Streaming: The Lost Art of Musical Presentation


07 July 2017 | | New Music Box


“In 1996 I sequenced an album of Nina Simone’s recordings for Verve Records. I proposed two options to Verve: one a set of “eminently sample-able” tracks by Simone, the other a collection of Simone performing her own compositions.

The assigning producer at Verve opted for the latter, which became the album Nina Sings Nina, number 58 in the Jazz Masters series. I selected the tracks and sequenced them, making cassette tape after cassette tape of different options as a means to create a prototype of what the finished album might eventually sound like.

And I wrote an essay, included in the CD packaging, that extolled Simone’s virtues, not just as a performer of other people’s songs, but as a composer of her own.

The album appears and disappears from online services, due to the whims of Verve’s catalog management, but when it’s available, whether for sale or to stream, the liner notes are absent—gone as if they had never been there.

There’s no context for the provenance of the tracks, or the logic that informed their selection and sequencing.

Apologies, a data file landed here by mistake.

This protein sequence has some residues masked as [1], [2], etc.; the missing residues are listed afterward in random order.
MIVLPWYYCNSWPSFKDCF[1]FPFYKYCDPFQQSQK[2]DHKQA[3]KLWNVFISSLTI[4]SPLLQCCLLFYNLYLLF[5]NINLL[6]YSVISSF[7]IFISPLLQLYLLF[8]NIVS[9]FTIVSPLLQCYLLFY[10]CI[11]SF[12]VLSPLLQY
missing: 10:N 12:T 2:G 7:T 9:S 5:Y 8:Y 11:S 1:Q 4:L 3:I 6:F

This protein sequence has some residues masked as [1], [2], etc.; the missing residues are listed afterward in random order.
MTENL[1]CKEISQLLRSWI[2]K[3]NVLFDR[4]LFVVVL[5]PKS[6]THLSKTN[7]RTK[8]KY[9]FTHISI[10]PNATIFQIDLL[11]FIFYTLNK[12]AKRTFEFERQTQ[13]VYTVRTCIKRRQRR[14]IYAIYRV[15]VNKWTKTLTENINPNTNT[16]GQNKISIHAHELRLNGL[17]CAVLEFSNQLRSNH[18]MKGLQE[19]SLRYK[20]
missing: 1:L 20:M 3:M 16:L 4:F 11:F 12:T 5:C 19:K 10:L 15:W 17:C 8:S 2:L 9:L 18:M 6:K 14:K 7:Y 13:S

The Simone experience has provided me with a small personal-professional window on what goes missing when we mistakenly think that music functions in isolation.

Much as I disagreed strongly with Stanley Crouch’s liner notes for Wynton Marsalis’ albums, I can’t imagine those albums without them, though that is how they exist today. Much as I loved the gatefold cover of the Beastie Boys’ Paul’s Boutique, it’s the tiny-type track credits that hipped me to who pitched in on the record.

Much as I love numerous individual albums released on the ECM label, it was the personnel listings that helped me figure out who and what to listen to next.

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